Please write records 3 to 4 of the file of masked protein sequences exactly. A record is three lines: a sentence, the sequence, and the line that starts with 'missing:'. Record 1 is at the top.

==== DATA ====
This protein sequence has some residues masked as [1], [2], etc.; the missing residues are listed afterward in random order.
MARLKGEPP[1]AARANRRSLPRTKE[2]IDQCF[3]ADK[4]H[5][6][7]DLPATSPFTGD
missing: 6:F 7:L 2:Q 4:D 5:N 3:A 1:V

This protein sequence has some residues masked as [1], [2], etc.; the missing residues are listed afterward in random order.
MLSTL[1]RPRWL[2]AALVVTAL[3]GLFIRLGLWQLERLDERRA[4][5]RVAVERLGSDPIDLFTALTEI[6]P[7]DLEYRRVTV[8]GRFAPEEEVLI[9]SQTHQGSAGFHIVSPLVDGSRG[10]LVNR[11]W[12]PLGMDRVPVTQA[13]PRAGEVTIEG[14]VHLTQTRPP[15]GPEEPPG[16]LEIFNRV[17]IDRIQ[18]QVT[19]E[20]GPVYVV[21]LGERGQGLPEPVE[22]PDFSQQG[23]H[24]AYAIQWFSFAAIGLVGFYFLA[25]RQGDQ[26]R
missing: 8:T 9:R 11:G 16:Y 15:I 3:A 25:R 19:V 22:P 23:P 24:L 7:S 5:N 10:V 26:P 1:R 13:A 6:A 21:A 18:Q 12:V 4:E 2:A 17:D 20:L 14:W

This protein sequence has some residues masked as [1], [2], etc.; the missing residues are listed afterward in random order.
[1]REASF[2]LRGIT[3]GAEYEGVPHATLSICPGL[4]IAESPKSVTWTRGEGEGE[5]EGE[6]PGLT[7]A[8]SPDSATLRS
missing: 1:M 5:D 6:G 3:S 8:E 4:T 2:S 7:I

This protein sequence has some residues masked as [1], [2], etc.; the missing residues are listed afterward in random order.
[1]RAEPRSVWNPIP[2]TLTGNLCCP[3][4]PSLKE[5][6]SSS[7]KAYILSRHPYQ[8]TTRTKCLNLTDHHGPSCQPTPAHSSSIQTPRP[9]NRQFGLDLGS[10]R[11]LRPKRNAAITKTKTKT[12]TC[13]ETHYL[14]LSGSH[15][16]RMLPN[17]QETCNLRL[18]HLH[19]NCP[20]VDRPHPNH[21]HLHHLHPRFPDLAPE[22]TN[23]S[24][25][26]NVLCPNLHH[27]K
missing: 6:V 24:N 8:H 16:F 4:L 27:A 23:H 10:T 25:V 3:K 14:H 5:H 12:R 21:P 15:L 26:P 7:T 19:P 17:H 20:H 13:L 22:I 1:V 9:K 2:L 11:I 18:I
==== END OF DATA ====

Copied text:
This protein sequence has some residues masked as [1], [2], etc.; the missing residues are listed afterward in random order.
[1]REASF[2]LRGIT[3]GAEYEGVPHATLSICPGL[4]IAESPKSVTWTRGEGEGE[5]EGE[6]PGLT[7]A[8]SPDSATLRS
missing: 1:M 5:D 6:G 3:S 8:E 4:T 2:S 7:I

This protein sequence has some residues masked as [1], [2], etc.; the missing residues are listed afterward in random order.
[1]RAEPRSVWNPIP[2]TLTGNLCCP[3][4]PSLKE[5][6]SSS[7]KAYILSRHPYQ[8]TTRTKCLNLTDHHGPSCQPTPAHSSSIQTPRP[9]NRQFGLDLGS[10]R[11]LRPKRNAAITKTKTKT[12]TC[13]ETHYL[14]LSGSH[15][16]RMLPN[17]QETCNLRL[18]HLH[19]NCP[20]VDRPHPNH[21]HLHHLHPRFPDLAPE[22]TN[23]S[24][25][26]NVLCPNLHH[27]K
missing: 6:V 24:N 8:H 16:F 4:L 27:A 23:H 10:T 25:V 3:K 14:H 5:H 12:R 21:P 15:L 26:P 7:T 19:P 17:H 20:H 13:L 22:I 1:V 9:K 2:L 11:I 18:I